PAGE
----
[concurrency-interest] Re: AtomicInteger and AtomicLong should implement Number

Dawid Kurzyniec dawidk@mathcs.emory.edu
Tue, 13 Jan 2004 13:26:39 -0500


On Tuesday 13 January 2004 12:53 pm, Riad Mohammed wrote:
> Gregg Wonderly wrote:
> > Dawid Kurzyniec wrote:
> > > It is a very different situation; Numbers are safe as map keys, atomics
> > > are definitely not. (See my response to Larry's e-mail).
> >
> > That is a single pattern which may or may not be the predominate use of
> > these classes.  I think that its shortsighted to keep throwing this
> > single issue up as THE ARGUMENT.
>
> I have to agree.
>
> There is no restriction on mutable objects being used as map keys beyond
> general good programming practice. But it does not follow that if a mutable
> object is used a key then it is always a bad programming practice.

It is always a bad programming practice (actually, an error) if it is possible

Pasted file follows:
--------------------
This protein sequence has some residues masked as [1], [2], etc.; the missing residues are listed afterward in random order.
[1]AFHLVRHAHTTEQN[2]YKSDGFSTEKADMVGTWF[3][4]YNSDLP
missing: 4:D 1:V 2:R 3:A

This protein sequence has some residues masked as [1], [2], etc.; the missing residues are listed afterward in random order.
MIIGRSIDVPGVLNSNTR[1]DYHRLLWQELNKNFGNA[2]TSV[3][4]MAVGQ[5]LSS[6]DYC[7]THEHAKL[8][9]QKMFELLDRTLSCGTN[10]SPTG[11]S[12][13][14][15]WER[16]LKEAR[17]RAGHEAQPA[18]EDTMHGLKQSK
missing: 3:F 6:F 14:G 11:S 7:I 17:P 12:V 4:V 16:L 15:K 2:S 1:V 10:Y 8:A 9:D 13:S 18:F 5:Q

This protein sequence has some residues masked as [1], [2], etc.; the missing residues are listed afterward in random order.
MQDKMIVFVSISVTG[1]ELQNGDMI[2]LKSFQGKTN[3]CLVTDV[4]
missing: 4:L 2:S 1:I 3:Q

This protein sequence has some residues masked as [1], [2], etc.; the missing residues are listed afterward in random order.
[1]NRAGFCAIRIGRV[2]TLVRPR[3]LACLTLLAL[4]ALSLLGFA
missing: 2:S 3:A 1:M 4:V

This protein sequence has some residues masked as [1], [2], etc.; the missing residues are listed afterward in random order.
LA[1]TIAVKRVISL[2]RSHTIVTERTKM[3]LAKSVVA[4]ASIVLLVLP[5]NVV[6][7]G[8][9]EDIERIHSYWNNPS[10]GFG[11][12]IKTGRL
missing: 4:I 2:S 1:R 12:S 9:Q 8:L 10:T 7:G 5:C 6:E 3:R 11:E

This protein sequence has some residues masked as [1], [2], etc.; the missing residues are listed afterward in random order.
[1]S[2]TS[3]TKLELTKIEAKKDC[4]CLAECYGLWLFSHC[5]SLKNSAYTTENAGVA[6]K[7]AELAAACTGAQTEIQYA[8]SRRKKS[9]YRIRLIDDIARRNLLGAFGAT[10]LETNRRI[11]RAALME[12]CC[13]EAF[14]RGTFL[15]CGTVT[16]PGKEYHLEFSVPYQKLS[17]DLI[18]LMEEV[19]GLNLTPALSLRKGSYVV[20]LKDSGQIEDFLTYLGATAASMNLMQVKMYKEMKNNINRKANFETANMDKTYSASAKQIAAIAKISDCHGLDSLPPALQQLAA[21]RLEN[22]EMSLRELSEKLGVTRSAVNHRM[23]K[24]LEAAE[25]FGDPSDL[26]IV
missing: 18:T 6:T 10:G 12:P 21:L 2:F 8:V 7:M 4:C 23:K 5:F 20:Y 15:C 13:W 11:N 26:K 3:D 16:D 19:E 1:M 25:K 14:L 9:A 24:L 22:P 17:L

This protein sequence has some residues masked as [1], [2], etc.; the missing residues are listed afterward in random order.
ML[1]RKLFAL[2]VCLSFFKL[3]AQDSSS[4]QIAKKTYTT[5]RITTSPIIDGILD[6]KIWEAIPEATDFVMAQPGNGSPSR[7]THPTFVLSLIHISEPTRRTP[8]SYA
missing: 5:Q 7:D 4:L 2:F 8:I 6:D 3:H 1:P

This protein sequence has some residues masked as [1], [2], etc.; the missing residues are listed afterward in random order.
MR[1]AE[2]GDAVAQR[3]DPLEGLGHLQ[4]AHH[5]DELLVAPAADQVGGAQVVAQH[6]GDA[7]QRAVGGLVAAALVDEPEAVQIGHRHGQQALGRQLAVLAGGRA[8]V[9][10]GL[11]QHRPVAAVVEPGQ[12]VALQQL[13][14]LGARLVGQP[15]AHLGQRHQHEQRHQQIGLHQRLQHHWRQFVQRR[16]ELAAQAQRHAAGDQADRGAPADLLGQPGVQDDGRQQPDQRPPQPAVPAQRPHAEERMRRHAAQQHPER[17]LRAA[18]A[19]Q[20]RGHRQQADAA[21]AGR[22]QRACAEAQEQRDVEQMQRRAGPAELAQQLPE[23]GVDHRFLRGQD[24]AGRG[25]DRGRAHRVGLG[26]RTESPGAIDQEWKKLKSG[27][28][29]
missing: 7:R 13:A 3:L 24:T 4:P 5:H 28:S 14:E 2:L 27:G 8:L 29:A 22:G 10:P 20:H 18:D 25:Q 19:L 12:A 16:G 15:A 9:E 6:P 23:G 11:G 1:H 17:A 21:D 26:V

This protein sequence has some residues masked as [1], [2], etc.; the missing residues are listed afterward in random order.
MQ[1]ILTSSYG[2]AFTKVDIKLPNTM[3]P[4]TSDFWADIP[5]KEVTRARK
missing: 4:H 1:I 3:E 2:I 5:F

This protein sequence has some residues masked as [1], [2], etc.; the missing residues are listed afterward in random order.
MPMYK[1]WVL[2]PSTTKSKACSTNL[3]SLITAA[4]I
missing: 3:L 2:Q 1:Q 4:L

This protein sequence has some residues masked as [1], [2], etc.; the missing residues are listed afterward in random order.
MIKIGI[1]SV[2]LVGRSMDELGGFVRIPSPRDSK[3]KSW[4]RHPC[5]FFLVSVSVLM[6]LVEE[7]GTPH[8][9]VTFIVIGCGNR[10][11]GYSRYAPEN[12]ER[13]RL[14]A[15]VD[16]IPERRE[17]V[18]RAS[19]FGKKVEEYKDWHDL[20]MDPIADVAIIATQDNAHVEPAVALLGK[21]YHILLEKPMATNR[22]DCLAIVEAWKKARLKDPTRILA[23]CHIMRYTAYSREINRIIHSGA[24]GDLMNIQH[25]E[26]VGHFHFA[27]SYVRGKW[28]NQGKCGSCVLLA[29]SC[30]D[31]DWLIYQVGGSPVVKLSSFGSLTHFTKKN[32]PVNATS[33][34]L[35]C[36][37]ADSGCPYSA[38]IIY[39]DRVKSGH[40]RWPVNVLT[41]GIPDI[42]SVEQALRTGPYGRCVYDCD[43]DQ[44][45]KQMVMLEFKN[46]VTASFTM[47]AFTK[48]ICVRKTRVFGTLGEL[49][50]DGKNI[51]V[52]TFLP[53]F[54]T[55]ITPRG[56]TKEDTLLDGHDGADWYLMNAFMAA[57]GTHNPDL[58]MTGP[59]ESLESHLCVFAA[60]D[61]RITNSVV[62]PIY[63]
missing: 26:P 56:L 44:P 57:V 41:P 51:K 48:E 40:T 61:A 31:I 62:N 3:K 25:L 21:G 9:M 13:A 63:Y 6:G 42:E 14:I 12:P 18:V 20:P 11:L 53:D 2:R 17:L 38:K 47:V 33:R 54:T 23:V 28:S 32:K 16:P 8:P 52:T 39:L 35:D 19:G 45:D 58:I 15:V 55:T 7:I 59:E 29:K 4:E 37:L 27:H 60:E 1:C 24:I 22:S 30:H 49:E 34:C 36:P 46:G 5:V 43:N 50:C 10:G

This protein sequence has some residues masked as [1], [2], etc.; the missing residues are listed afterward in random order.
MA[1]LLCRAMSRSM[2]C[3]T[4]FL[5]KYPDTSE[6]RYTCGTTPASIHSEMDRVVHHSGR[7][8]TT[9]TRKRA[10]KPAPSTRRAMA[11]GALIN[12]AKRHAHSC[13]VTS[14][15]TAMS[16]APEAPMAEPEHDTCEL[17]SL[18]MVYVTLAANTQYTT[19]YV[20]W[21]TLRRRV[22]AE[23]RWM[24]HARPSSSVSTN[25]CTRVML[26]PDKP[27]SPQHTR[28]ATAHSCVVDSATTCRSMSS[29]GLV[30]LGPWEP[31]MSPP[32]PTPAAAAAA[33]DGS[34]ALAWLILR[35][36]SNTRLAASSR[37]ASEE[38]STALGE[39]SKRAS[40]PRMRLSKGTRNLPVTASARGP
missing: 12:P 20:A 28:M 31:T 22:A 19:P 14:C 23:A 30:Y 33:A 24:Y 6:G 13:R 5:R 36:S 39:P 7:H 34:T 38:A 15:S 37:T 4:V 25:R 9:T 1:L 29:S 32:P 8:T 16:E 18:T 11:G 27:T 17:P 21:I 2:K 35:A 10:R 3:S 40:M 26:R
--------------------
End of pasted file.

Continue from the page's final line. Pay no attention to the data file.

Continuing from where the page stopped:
for the value to change _while_ it is used as a key. (Again, I gave details 
in my response to Larry's e-mail).

> The use case would be that at some point my internal AtomicX is no longer
> being changed and I want to use it a key. One way is to make an immutable
> object with AtomicX value and the other is to use the AtomicX object as the
> key directly. The former is the safest but since my internal implementation
> has the knowledge that the AtomicX is not being changed then the immutable
> object creation is an unnecessary step.

So let me try to summarize this:
1) the purpose of atomic classes is to allow atomic, unsynchronized concurrent 
modifications.
2) the only non-erroneous usage scenario of value-based comparison (for 
atomics in particular) is if it is guaranteed that the comparisons yield 
consistent results during the usage, i.e. values do not change during the 
usage.
3) there exist valid usage scenarios where it is preferable to use default, 
identity-based comparison of atomics (see previous Doug Lea's e-mail). 

Given that the behavior of 2) can be obtained with "get()" in a safer way 
(which, for instance, does not break if semantics of the program change in 
the future, allowing the atomic value to change), and that 2) in principle 
conflicts with the purpose of atomics defined in 1), and that 3) seems more 
likely than 2), I argue that the default comparison for atomics should be 
identity-based.

Regards,
Dawid